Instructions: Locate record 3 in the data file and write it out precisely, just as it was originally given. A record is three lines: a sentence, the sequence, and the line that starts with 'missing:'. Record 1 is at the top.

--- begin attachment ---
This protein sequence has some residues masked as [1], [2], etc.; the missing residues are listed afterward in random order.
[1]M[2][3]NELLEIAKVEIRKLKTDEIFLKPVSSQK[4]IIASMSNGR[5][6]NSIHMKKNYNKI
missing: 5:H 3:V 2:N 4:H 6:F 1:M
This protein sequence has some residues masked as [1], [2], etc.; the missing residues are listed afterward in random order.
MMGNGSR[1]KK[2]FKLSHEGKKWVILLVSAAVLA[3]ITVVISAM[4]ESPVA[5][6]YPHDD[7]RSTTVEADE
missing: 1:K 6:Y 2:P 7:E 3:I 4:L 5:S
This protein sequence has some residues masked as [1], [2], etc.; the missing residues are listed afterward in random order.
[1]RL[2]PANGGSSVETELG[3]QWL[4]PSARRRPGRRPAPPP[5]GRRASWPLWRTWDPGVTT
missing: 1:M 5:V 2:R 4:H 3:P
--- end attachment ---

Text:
This protein sequence has some residues masked as [1], [2], etc.; the missing residues are listed afterward in random order.
[1]RL[2]PANGGSSVETELG[3]QWL[4]PSARRRPGRRPAPPP[5]GRRASWPLWRTWDPGVTT
missing: 1:M 5:V 2:R 4:H 3:P